Sokolay v. Edlin

Annotate this Case

65 N.J. Super. 112 (1961)

167 A.2d 211


Superior Court of New Jersey, Appellate Division.

Argued December 5, 1960.

Decided January 16, 1961.

*118 Before Judges GOLDMANN, FOLEY and COLLESTER.

Mr. William W. Wimmer argued the cause for appellant.

Mr. Robert J. McCurrie argued the cause for respondents Max Edlin and Francis E. Humiston (Mr. Saul G. Schulter, attorney).

Mr. Stephen F. Lichtenstein, Deputy Attorney General, argued the cause for respondent Philip Wittcoff (Mr. David Furman, Attorney General, attorney).

The opinion of the court was delivered by COLLESTER, J.S.C. (temporarily assigned).

The plaintiff John A. Sokolay appeals from summary judgments entered in the Superior Court, Law Division, in favor of the defendants.

Suit was instituted by the plaintiff in four counts, the first count of which has been abandoned. In the second count plaintiff charges that the defendants, Max Edlin and Francis E. Humiston, defamed the plaintiff by publishing a defamatory oral statement which, by innuendo set out in the count, charged that plaintiff had stolen certain demerol tablets. In the third count plaintiff charges the defendant Philip Wittcoff with malicious interference with plaintiff's employment causing his discharge. In the fourth count plaintiff charges the defendants Edlin, Humiston and Wittcoff with an unlawful conspiracy to cause plaintiff's discharge.

None of the defendants filed affidavits with the trial court in support of their motions for summary judgments. They chose to rely on the pleadings, depositions, interrogatories and the testimony of the plaintiff taken before the court during a preliminary hearing on the issue of express malice.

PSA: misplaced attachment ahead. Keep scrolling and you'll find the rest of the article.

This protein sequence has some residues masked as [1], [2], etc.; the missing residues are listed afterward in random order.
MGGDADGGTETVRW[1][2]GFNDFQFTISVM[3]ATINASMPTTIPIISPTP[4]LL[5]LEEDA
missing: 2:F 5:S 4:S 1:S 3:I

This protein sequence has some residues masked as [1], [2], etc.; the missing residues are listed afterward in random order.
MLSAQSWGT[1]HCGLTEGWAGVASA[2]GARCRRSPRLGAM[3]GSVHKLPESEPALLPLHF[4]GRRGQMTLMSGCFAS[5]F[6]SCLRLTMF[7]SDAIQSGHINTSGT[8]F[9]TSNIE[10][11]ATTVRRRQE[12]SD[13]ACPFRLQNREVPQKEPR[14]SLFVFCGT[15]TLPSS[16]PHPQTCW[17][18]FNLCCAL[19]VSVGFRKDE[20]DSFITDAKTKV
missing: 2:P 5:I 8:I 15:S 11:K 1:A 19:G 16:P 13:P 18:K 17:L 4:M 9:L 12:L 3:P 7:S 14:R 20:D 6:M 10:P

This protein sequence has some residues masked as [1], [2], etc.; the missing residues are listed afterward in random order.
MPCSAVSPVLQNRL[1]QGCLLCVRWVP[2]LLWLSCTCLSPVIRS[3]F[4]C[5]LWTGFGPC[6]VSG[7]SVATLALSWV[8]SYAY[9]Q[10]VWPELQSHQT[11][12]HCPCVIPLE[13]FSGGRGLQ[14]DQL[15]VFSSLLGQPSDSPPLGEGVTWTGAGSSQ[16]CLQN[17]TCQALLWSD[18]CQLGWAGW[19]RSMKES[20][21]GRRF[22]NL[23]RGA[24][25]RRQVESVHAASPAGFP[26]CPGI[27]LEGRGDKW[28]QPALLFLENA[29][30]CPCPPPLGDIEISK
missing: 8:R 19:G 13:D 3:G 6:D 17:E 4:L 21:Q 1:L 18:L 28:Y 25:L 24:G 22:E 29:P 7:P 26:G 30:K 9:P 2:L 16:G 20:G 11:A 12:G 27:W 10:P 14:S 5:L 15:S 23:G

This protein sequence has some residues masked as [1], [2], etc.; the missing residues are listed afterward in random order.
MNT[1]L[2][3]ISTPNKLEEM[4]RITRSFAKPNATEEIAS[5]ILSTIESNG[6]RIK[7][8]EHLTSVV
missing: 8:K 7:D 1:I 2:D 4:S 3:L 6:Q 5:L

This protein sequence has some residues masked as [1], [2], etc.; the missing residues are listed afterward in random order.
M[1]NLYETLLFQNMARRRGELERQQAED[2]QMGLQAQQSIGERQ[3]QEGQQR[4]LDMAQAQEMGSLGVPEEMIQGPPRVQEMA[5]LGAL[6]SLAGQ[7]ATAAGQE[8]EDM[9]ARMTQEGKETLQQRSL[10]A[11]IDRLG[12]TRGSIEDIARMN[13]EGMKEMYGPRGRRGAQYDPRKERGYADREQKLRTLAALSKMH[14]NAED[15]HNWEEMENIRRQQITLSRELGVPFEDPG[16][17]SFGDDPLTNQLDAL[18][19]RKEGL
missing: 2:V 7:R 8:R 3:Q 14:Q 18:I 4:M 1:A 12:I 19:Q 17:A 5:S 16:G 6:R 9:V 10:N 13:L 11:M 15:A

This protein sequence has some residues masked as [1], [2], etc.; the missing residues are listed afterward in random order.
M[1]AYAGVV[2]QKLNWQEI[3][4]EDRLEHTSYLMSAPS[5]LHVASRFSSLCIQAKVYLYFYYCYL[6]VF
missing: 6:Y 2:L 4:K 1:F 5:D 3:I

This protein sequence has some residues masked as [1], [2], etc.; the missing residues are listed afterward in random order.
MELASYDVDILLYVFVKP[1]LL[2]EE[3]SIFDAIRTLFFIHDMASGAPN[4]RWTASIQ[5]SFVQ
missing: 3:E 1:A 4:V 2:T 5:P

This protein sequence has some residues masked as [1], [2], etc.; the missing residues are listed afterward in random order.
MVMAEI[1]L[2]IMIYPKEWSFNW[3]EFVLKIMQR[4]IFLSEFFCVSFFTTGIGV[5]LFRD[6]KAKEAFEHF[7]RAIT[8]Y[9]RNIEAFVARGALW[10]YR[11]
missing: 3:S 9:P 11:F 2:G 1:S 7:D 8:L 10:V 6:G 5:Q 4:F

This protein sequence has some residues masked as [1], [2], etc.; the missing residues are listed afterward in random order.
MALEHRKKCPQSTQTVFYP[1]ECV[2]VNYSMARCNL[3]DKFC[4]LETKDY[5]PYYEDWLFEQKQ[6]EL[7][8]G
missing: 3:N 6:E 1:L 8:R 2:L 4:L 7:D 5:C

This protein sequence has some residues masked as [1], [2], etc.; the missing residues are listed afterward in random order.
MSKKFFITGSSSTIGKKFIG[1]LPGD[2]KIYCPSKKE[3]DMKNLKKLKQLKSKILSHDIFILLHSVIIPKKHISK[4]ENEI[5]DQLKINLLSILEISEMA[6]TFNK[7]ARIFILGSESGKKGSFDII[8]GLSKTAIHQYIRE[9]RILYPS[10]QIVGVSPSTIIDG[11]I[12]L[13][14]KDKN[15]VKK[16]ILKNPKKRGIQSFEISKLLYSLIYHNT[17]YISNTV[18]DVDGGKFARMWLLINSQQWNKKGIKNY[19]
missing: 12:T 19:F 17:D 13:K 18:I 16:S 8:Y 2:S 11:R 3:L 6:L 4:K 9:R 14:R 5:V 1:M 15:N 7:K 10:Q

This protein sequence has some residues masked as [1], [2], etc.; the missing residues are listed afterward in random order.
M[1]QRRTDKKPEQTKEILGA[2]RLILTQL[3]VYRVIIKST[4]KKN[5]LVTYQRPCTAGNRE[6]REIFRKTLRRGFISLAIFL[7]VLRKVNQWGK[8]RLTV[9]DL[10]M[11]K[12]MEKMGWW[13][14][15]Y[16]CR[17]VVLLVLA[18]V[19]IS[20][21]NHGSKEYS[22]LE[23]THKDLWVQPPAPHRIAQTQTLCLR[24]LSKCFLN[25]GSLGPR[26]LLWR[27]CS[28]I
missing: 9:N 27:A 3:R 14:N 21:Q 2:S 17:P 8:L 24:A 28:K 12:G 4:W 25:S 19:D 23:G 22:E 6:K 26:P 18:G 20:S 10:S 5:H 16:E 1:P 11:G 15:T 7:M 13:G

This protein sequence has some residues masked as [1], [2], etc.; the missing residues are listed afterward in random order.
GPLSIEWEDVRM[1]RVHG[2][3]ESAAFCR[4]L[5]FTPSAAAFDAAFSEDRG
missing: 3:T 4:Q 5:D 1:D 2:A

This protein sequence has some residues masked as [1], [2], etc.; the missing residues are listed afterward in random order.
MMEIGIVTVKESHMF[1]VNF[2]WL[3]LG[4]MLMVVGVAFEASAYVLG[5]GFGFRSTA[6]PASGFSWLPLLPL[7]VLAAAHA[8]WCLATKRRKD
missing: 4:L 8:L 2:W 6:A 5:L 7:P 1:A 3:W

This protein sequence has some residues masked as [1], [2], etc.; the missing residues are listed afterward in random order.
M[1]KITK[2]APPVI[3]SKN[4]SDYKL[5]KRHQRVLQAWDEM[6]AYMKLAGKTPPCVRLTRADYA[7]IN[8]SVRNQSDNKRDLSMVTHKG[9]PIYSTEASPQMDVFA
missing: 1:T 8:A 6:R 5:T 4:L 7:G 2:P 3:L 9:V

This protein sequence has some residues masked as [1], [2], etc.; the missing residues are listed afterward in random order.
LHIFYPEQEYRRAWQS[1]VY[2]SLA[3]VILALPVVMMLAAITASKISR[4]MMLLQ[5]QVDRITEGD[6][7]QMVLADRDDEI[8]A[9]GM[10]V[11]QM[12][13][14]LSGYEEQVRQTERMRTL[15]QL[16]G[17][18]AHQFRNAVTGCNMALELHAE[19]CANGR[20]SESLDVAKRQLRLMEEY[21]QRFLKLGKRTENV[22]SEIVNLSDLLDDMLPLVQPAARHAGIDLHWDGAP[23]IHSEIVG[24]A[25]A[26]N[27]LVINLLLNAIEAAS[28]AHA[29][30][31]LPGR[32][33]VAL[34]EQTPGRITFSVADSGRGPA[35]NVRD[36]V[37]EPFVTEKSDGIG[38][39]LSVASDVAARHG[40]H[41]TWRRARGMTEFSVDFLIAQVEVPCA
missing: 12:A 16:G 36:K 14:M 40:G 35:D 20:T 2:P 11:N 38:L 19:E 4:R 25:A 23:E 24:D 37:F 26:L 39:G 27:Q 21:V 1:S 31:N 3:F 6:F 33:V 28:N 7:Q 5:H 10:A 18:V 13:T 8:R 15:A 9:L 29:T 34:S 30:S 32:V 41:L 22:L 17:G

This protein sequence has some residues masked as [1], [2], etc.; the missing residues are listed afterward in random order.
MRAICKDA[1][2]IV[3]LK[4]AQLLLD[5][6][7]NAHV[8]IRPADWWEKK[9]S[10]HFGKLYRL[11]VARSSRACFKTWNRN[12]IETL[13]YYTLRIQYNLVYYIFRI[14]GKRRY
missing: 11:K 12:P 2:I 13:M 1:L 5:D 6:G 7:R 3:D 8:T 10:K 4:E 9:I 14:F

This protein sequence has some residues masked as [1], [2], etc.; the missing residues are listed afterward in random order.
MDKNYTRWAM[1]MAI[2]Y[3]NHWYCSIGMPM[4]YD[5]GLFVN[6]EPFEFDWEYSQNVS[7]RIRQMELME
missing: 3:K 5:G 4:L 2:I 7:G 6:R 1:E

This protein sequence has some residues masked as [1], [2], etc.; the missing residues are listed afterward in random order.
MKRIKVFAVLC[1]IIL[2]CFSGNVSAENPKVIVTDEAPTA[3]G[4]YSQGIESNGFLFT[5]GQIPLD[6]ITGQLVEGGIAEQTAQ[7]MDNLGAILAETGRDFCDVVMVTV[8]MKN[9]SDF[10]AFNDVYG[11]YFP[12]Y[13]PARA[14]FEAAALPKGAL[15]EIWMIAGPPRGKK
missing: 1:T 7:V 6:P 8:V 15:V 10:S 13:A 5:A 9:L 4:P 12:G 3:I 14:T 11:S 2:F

The plaintiff, a registered pharmacist, was employed as a part-time manager and pharmacist at Edlin's Pharmacy in North Arlington, New Jersey, which was owned and *119 operated by the defendants, Max Edlin and Francis E. Humiston, as partners.

In June 1958 a shortage of approximately 2,200 demerol tablets, a narcotic, was discovered in the pharmacy inventory. The defendant Philip Wittcoff, a sergeant of the New Jersey State Police, was assigned to investigate. During the course of the investigation Wittcoff questioned the owners and employees of the pharmacy, including the plaintiff, and on July 15, 1958 polygraph tests were taken voluntarily by the plaintiff, the defendant Humiston, and two pharmacist internes, Ronald Green and Richard Diehl, with negative results.

Plaintiff states in the pretrial discovery proceedings that on July 15, 1958, following his lie detector test, Wittcoff endeavored to persuade him to confess to the theft of the demerol tablets and made various threats in the course thereof, one of which was that he would have the plaintiff discharged.

A month later, on August 15, 1958, after the daily closing hour of the pharmacy, the defendant Edlin discharged the plaintiff by stating to him:

"I am convinced that you are responsible for the missing demerol tablets. I am also going to find out who else is implicated in it with you. Because of this, I have got to let you go."

Plaintiff states that these words were spoken by Edlin in the presence of Humiston, Ronald Green and one Frank Weber, who was employed as a part-time delivery and clean-up man by the pharmacy.

In his letter opinion granting summary judgments in favor of the defendants Edlin and Humiston, the trial judge stated that the words spoken by Edlin were not spoken with malice and were not actionable. He further stated that the circumstances under which the words were spoken justified their use and explained the reason for plaintiff's discharge.